Troy weight is a system of units of mass customarily used for precious metals, black powder, and gemstones.
Named after Troyes, France, the troy system of weights was known to exist in medieval times. One cubic inch of distilled water, at 62 °F (17 °C), and at a barometric pressure of 30 inches of mercury, was determined to weigh 252.458 troy grains (gr).
The troy ounce (ozt) is 480 grains, somewhat heavier than an avoirdupois ounce (437.5 grains). A grain is exactly 64.79891 mg; hence one troy ounce is exactly 31.1034768 g, about 10 percent more than the avoirdupois ounce, which is exactly 28.349523125 g. The troy ounce is the only ounce used in the pricing of precious metals, gold, platinum, and silver. The grain, which is identical in both the troy and avoirdupois systems, is used to measure arrow and arrowhead weights in archery and bullets and powder weights in ballistics. Grains were long used in medicine but have been largely replaced by milligrams.
The troy pound (troy) is 5,760 gr (≈ 373.24 g, 12 ozt), while an avoirdupois pound is heavier at 7,000 gr (≈ 453.59 g).
There are 12 troy ounces per troy pound, rather than 16 avoirdupois ounces (oz) in the avoirdupois pound (lb) as in the more common avoirdupois system. The avoirdupois pound is 147⁄12 (≈ 14.583) troy ounces.
In Scotland the Incorporation of Goldsmiths of the City of Edinburgh used a system in multiples of sixteen. (See Assay-Master's Accounts, 1681-1702, on loan from the Incorporation to the National Archives of Scotland.) Thus there were 16 drops to the troy ounce, 16 ounces to the troy pound, and 16 pounds to the troy stone. The Scots had several other ways of measuring precious metals and gems, but this was the common usage for silver and gold.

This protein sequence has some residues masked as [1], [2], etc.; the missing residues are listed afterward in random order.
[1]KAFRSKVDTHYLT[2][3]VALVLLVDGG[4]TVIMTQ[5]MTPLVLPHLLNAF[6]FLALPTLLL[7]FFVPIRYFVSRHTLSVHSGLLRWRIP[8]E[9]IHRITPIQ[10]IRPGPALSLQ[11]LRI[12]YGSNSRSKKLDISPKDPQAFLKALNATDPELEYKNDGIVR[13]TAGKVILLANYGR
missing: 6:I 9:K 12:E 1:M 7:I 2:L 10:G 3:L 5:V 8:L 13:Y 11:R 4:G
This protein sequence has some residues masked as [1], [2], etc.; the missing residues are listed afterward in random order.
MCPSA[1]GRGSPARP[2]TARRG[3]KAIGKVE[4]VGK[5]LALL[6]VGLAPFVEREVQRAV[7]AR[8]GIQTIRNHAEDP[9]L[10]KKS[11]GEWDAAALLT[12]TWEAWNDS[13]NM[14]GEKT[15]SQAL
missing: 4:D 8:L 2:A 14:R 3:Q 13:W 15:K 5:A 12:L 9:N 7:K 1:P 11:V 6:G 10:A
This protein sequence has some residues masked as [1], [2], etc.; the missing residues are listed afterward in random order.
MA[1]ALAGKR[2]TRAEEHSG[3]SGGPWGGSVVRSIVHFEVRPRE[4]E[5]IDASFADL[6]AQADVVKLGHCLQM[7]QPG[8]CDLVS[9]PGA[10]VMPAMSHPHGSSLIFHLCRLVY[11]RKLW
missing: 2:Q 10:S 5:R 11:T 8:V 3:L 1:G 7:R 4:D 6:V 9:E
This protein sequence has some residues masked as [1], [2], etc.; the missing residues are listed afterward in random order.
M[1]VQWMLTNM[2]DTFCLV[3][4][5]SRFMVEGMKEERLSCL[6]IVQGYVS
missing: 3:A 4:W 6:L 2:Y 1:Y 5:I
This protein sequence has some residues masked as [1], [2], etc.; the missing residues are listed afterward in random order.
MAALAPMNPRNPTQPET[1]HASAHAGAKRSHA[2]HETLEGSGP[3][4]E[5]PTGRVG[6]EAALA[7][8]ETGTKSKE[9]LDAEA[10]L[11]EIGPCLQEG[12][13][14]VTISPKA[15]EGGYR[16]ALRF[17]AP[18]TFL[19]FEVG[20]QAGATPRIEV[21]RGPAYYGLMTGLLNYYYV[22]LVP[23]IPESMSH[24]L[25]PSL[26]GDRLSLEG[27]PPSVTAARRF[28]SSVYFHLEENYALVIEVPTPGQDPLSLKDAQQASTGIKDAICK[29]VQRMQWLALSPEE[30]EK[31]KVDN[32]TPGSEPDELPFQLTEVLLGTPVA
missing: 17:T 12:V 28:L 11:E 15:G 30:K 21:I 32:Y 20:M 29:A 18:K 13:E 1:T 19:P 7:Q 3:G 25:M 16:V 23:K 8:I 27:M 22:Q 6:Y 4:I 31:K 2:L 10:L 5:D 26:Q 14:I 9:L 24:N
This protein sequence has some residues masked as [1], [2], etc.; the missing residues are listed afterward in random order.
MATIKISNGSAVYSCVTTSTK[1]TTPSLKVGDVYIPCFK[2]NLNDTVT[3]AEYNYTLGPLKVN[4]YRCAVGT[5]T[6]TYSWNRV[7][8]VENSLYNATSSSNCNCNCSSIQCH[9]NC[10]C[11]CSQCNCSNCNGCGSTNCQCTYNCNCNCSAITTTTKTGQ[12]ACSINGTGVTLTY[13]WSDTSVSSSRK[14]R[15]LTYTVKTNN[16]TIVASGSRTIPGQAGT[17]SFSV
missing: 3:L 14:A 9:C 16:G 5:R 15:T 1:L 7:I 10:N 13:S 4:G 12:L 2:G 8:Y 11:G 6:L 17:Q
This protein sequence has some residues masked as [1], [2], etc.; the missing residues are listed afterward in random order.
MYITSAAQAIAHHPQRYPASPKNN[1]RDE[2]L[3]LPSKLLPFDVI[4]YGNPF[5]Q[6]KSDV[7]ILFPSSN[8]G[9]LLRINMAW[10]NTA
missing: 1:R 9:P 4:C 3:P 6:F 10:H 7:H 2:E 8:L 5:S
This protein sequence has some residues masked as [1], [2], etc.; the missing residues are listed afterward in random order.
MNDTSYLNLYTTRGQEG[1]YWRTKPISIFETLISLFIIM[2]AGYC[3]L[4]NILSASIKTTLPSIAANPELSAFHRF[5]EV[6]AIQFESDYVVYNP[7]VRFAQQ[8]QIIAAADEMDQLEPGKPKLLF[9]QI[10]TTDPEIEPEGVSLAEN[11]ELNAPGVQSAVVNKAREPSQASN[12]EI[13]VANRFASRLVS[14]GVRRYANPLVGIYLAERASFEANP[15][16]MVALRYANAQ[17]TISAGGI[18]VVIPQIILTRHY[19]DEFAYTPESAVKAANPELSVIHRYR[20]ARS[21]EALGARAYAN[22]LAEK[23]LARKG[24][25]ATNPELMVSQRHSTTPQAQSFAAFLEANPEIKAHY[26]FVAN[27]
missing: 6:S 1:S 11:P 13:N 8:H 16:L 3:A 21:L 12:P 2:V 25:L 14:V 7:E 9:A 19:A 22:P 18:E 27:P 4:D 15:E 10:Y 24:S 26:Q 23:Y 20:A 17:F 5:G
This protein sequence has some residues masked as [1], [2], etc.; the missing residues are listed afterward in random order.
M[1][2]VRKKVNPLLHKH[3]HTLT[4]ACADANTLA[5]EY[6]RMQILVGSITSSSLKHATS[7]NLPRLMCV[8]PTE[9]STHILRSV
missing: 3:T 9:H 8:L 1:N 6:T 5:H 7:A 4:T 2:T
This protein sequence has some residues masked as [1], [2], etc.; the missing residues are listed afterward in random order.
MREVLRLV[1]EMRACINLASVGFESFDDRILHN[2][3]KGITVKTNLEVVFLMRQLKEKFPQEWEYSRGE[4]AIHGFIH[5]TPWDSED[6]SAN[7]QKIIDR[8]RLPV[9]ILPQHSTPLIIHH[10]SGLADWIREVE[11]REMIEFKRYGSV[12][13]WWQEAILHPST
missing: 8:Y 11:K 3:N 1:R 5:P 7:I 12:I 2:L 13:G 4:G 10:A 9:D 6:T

|Troy pound (12 troy ounces)||5,760||373.241 721 6|
|Troy ounce (20 pennyweights)||480||31.103 476 8|
|Pennyweight||24||1.555 173 84|
|Grain||1||0.064 798 91|
The troy system was used in the Apothecaries' system, but with different further subdivisions.
Relationship to British coinageEdit
The troy system was the basis for the pre-decimalisation British system of coinage introduced by Henry II of England, in which the penny was literally one pennyweight of silver. One pound sterling was equal to twenty shillings, with each shilling equal to twelve pennies. Thus, one pound sterling equals 240 pennyweights, or one troy pound of sterling silver.
- ↑ Wightman, S.; Blanchard, William (1840). Wightman's Arithmetical Tables. Westminster: S. Wightman. OCLC 43196919.
- ↑ 2.0 2.1 "Troy Ounce". WordNet 3.0, Dictionary.com. Princeton University. Retrieved on 2008-01-10.
http://www.troy-ounce.com - essay on the history of the Troy Ounce with many links to further reading.